Sunday, July 06, 2014

The Batman/Judge Dredd Collection Part 1, Judgment on Gotham

One of the first comic books I ever read, probably among the first dozen at the most, was the 1991 "prestige format" special Batman/Judge Dredd: Judgement On Gotham, a fully-painted, seemingly once-in-a-lifetime meeting between the most prominent and popular American superhero (who just had a major motion picture in theaters a few years ago, and had another one due the following year) and a character I was told was his British equivalent. That sure sounded like something to read!

It was one of my earlier exposures to comic book Batman, my first exposure to Batman villain The Scarecrow and, of course, my very first exposure to Judge Dredd and the members of his supporting cast that appeared within the story: Psychic fellow officer of the law Judge Anderson, archenemy Judge Death, and less-arch eneemy Mean Machine Angel.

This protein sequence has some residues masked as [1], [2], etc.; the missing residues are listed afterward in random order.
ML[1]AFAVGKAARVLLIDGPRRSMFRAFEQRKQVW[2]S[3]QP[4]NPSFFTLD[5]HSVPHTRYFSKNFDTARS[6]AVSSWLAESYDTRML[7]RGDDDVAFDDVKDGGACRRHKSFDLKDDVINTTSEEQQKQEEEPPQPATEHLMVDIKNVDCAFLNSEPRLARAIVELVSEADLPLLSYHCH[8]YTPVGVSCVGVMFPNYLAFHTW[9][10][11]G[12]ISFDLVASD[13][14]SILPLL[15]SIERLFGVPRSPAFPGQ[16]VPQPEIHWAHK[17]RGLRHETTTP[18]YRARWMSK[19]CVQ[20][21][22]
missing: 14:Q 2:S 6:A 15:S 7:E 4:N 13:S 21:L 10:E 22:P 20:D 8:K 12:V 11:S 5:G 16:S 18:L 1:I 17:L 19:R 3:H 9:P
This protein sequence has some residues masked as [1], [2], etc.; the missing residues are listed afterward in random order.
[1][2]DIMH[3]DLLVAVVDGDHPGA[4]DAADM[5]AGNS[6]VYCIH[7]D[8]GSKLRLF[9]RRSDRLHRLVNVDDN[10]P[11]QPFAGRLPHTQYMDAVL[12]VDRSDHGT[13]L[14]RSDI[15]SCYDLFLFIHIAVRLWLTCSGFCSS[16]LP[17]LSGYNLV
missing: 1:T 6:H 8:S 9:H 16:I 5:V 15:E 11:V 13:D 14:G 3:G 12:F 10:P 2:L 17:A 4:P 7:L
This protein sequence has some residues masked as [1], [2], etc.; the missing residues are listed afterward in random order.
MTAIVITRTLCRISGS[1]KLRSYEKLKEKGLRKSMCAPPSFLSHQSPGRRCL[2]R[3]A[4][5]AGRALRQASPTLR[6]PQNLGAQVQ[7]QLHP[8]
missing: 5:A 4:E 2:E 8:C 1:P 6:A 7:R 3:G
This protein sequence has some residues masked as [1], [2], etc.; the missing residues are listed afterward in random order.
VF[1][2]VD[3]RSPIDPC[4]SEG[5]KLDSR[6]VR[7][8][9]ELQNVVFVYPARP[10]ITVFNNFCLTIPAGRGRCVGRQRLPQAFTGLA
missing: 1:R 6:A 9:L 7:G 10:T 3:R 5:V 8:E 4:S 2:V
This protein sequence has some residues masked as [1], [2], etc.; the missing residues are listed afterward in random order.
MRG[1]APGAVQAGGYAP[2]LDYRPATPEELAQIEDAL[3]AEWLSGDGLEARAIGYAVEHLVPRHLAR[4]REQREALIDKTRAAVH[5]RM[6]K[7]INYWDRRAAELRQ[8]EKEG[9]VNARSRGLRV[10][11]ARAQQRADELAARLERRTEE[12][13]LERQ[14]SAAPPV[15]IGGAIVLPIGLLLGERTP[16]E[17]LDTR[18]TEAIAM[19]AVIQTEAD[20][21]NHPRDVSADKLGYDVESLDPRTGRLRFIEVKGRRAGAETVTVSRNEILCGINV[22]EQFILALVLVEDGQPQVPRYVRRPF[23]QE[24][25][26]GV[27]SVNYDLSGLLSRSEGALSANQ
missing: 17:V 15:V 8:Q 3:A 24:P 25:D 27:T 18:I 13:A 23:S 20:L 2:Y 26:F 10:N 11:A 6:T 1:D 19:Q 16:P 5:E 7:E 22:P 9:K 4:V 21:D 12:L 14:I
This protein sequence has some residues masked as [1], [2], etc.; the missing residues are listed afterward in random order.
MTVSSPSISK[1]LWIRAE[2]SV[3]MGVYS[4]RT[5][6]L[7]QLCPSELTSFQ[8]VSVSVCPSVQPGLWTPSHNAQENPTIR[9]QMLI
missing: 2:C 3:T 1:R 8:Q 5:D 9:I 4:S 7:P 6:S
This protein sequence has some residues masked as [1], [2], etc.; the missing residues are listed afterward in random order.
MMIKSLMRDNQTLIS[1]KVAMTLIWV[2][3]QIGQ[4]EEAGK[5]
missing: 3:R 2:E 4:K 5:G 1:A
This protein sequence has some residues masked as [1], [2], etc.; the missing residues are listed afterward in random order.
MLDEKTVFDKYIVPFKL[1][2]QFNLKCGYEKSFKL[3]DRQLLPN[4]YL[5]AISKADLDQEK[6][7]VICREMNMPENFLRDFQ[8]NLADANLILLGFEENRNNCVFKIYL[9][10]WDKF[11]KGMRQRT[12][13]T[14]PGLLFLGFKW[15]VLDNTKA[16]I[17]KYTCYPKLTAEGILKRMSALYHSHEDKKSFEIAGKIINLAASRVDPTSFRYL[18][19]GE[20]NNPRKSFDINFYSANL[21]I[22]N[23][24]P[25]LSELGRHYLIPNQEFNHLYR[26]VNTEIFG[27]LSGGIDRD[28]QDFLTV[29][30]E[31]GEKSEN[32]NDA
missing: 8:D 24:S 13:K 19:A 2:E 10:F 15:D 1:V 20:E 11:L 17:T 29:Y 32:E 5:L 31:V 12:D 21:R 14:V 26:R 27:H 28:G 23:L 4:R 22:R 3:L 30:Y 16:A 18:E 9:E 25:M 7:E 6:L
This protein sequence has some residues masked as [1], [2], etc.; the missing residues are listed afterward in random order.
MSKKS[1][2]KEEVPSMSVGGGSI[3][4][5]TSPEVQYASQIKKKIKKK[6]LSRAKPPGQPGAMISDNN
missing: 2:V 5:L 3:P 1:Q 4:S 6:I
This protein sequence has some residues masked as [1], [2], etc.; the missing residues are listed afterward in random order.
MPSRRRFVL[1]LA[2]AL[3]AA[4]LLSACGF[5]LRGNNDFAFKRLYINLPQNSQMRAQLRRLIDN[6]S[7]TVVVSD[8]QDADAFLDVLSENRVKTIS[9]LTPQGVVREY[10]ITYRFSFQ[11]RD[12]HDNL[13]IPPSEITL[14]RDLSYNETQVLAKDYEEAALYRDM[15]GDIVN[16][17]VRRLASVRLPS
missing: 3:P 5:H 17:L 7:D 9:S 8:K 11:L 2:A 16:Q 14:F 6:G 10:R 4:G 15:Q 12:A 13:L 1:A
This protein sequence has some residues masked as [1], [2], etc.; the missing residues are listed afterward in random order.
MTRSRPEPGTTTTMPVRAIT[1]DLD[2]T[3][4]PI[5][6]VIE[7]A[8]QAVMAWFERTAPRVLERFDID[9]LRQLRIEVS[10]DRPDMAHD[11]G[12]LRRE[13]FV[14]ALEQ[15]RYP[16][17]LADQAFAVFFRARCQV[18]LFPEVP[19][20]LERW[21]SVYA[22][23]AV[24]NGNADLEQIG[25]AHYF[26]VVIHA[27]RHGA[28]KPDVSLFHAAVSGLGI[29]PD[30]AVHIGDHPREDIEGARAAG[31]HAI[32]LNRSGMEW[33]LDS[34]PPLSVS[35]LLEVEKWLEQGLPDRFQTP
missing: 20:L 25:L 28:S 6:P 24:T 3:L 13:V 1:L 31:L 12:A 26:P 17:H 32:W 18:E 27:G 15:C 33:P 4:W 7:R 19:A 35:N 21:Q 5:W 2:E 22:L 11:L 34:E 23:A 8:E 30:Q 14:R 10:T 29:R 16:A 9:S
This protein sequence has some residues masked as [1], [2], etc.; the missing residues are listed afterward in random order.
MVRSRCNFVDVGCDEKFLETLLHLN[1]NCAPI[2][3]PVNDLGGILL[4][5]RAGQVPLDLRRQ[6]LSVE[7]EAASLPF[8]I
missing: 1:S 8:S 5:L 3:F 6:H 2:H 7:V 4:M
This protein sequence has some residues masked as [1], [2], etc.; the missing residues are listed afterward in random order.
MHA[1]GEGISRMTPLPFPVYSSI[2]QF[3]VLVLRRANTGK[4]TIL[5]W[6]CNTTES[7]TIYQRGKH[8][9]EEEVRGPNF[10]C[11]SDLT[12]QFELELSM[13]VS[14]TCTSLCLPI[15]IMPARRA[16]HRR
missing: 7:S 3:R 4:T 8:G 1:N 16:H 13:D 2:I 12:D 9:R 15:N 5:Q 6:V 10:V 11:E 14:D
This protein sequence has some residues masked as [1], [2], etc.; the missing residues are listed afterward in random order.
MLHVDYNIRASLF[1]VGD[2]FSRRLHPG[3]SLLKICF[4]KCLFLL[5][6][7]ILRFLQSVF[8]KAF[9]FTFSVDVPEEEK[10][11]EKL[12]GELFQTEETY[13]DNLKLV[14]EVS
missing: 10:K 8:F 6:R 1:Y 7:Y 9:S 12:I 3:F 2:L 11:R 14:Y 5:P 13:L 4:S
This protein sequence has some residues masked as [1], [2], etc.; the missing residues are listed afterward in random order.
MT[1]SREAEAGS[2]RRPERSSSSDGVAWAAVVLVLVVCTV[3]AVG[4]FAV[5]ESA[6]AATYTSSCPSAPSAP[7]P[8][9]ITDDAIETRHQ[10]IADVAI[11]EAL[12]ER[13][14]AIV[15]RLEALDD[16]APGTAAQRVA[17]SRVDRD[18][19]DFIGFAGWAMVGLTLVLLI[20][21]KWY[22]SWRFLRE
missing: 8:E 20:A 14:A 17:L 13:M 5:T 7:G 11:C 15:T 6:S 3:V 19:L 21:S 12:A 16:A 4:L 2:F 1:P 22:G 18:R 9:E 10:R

I loved it, although re-reading it many years later, I see that I missed a lot of elements of it, particularly the fact that Dredd and the comics world that emanates around him isn't meant to be a straight one in the manner that Batman and his Gotham are. If Batman comics were usually meant to be read as serious, Judge Dredd comics weren't necessarily meant to be un-serious, but they were often written, drawn and intended with tongue-in-cheek, with parodic elements, with jokes. Not that it mattered to 14-year-old Caleb, who was mainly entranced by the art of Simon Bisley, who presented an exaggerated, heavy metal album cover world of Gotham City and Mega-City One, with garish, cartoony characters covered in realistically rendered muscles, flesh and textures. It looked like Dave McKean's Arkham Asylum, but read like a regular Batman comic from the era (Thanks, in large part, to the fact that it was written by John Wagner and Alan Grant, a writing team with plenty of Dredd and Batman experience; Wagner, of course, was Dredd's co-creator, and while he and Grant started out co-writing Batman comics for DC; Grant later went solo, becoming one of the more prolific and longer-tenured Batman writers).